We continue a look back at some of our favourite gigs as lockdown persists, trying to hold on to that precious atmosphere of hearing live music until we can get back to it ourselves. This week, Matthew Wand takes us back to 8th March 1997 where Aussie rockers Silverchair blew the crowd away at Nottingham’s Rock City.
In 1997 Silverchair released the sophomore album Freakshow, the follow up to the critically and commercially successful debut Frogstomp. In March of that year, the Aussie three-piece embarked on their first full European tour. I was lucky enough to see my favourite band at their very teen-raging best.
At the age of 20, I was an outsider in my friend group, band wise. I was very much in love with alternative music. Whilst my peers were all into Glam and hard rock. Yet on a cold Friday night at the beginning of March ’97, I found myself standing in the crowd at Rock City, in our usual spot just left of the mixing desk surrounded by all my friends.
As the house lights dropped, the anticipation in the sold out 2,000 strong crowd swelled. The sounds of the circus blasted through the sound system. There was movement on stage, the drummer Ben Gillies took his seat having stood with my friends and I to watch the support act.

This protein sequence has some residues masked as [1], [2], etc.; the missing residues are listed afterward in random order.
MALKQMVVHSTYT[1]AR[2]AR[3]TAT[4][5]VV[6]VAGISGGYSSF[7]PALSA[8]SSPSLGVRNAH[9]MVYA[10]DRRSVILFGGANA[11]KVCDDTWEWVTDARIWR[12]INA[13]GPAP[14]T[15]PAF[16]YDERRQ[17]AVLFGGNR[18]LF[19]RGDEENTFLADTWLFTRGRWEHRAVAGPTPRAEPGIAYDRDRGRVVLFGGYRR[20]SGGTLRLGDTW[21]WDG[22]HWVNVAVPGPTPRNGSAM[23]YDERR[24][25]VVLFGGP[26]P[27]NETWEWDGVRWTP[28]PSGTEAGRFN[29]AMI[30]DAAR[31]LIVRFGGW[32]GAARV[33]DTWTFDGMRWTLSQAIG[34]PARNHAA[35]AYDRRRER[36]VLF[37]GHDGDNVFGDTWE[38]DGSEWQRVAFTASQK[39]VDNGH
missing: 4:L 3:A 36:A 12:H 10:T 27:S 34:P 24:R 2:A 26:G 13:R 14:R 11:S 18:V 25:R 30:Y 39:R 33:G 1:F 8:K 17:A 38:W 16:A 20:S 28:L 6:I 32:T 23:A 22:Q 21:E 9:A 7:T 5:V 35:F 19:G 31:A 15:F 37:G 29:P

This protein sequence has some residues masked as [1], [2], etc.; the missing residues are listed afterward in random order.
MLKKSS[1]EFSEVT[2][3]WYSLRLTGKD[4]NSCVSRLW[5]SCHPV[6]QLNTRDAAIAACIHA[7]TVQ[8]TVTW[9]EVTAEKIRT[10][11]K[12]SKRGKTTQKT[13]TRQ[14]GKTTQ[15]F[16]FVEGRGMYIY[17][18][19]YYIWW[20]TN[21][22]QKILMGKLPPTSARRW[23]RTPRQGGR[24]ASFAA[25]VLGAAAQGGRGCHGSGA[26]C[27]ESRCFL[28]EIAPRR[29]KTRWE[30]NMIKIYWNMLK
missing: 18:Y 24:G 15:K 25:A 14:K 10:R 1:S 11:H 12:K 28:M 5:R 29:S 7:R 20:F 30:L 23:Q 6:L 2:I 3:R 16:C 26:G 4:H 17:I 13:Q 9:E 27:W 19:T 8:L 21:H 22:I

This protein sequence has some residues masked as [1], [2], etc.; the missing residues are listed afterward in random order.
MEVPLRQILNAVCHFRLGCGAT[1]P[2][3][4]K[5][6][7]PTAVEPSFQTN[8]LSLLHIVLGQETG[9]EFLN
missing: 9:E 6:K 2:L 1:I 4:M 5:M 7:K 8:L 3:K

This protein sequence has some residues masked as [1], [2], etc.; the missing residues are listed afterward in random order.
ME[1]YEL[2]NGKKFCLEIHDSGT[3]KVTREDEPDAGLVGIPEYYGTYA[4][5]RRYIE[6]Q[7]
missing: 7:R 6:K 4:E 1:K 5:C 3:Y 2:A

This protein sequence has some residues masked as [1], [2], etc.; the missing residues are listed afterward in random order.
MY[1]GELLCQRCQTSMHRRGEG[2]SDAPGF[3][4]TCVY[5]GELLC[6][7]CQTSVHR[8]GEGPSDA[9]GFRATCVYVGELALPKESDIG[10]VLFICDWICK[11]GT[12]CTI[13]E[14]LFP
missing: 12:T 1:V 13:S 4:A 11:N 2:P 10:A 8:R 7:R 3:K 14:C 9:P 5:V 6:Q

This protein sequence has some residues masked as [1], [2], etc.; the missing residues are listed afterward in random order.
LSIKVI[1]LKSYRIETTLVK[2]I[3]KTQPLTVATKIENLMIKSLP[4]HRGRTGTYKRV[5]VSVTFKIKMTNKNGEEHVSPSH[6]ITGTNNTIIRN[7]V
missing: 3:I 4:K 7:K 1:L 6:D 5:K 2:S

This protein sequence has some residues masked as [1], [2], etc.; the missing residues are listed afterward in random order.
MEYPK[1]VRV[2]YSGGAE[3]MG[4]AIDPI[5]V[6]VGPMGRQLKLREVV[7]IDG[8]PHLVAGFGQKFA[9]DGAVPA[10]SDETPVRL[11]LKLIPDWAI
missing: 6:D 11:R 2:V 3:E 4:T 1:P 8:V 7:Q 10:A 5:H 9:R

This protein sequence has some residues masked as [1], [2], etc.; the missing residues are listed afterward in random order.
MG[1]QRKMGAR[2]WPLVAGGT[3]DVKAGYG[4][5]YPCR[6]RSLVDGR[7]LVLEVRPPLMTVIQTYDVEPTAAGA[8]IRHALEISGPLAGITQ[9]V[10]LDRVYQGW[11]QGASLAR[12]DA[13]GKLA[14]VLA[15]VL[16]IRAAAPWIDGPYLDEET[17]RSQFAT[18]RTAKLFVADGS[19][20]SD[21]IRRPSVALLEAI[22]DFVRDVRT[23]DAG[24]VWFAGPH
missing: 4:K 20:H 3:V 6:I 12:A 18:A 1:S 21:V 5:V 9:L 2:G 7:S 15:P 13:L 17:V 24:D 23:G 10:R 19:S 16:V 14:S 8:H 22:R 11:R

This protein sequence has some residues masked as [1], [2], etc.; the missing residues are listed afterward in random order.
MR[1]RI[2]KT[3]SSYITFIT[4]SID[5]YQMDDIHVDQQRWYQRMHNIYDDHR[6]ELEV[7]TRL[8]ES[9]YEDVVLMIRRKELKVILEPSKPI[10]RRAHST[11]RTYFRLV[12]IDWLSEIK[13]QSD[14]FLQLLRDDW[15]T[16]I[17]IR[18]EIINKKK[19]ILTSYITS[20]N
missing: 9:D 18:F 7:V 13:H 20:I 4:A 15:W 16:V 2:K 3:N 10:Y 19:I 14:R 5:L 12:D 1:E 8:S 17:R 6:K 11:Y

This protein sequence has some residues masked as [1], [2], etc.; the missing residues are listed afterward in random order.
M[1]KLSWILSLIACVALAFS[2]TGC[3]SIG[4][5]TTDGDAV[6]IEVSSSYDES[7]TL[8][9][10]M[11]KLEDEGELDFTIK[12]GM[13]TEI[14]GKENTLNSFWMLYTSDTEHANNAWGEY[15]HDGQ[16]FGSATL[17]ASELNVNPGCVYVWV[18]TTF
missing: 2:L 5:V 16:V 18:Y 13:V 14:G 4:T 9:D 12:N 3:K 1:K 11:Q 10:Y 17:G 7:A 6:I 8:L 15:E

As the intro music died away the first distorted chords of Slave exploded from the guitar of Daniel Johns. The Trio ripped through the opening track of Freak Show like they were possessed. No sooner had Slave finished, than the intro riff of Freak hit the crowd like a tidal wave. The mass of bodies in attendance responded to the MTV hit single with a massive roar of approval.
With the closing of the song, singer Daniel Johns addresses the crowd for the first time, apologising for his near perfect vocals as he is suffering from the flu. If this is a bad day, I wonder what a good day would be?
Silverchair perfectly blended songs from their two albums to date. Smashing their way through the heavy tracks like Madman, Learn to Hate and Pure Massacre but bringing it down for the slower tracks such as Cemetery and Suicidal Dreams.
The three 18-year olds command the Rock City stage like they are veterans of the game, not a bunch of teenagers. Their chemistry is undeniable. They groove and head bang their way through the set, feeding off the energy from the crowd. Daniel even has the balls to tackle a heckler in the crowd, who was ribbing him about his ‘Nobody knows I’m a Lesbian’ tee shirt, by inviting him on stage to drop his draws and prove he’s a lesbian too.
The show closes with the leviathan of a track in Israel’s Son. The fuzzy bass intro makes your teeth clatter and bones shiver before the invariable overdriven guitar and pounding drums cut through the bass-soaked atmosphere. The heavy riff-filled spin drives the sea of people into a frenzy. The three young men put their all into this last track. At the end of the gig, the band and the crowd are all spent.I was fortunate to see the ‘Chair again two years later, in the same venue which was an amazing experience. They were older, wiser yet jaded (as we all were) with the release of their third outing, Neon Ballroom. But on this night the band were absolutely on fire with enthusiasm, drive and teen spirit.